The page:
It’s a sad fact that in times of conflict, it is the civilians who suffer the most. This is particularly true of violence in urban areas. According to the United Nations, globally more than 50 million people are impacted by fighting inside towns and cities.
In urban areas, military forces are often positioned alongside civilian dwellings and interwoven throughout a city. This puts innocent civilians and the infrastructure that supports them directly in the line of fire.
“Explosive weapons have made it devastatingly easy to threaten and kill large groups of civilians,” said U.S. Ambassador to the United Nations Linda Thomas Greenfield.
“In some instances, armed actors go so far as to use civilians as human shields. In others, they deliberately place military objectives near civilians – sometimes purposely seeking out the highest concentration of innocent people.”
What can be done to prevent such atrocities? “As a first step, parties to armed conflict must respect applicable international humanitarian law,” said Ambassador Thomas Greenfield.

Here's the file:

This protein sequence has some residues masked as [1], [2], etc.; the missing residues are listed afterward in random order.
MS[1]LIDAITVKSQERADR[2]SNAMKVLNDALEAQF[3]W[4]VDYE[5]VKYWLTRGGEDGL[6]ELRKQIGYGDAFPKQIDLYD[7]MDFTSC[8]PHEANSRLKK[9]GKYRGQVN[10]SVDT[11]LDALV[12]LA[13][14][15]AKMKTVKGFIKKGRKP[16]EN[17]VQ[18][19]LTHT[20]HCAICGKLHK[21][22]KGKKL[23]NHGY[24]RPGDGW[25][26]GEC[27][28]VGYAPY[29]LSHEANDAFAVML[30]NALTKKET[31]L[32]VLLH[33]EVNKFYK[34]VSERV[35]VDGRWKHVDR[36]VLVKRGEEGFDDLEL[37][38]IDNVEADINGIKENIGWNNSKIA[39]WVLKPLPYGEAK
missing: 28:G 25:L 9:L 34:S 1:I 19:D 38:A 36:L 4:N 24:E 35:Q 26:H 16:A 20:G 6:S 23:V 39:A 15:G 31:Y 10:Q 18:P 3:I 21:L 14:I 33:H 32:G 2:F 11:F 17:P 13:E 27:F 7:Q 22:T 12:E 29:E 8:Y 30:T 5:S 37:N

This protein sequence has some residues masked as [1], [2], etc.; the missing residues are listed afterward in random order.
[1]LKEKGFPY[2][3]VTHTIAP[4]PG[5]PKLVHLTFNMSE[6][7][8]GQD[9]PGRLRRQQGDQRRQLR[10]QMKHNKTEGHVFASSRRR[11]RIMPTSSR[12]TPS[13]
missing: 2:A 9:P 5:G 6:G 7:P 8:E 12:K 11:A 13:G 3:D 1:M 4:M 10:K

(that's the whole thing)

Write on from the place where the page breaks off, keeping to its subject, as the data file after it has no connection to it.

“Of course, often the perpetrators are non-state armed groups. They, too, must abide by these laws.” And all parties to the conflict must be held accountable.
“States should implement improved accountability measures to hold themselves to a high standard; that means conducting assessments and investigations, acknowledging civilian harm when it happens, and making serious efforts to assist harmed civilians. And we should work together to develop [multilateral] frameworks for addressing the most pressing challenges. As just one example, the United States has been working with a number of other states, led by Ireland, to develop a political declaration on explosive weapons in populated areas.”
The United States is committed to strengthening its own efforts in these areas. Indeed, Secretary of Defense Austin has recently announced a Defense Department effort to create a national action plan on civilian harm mitigation and response.
“Our claim to maintain international peace and security is only as strong as our results. We have an obligation to uphold international humanitarian law, to turn those lofty and important words into real and practical protections for civilians,” said Ambassador Thomas Greenfield.
“The world’s civilians are counting on us. Let us live up to their expectations, enable their hopes and dreams, and do everything in our power to protect them.”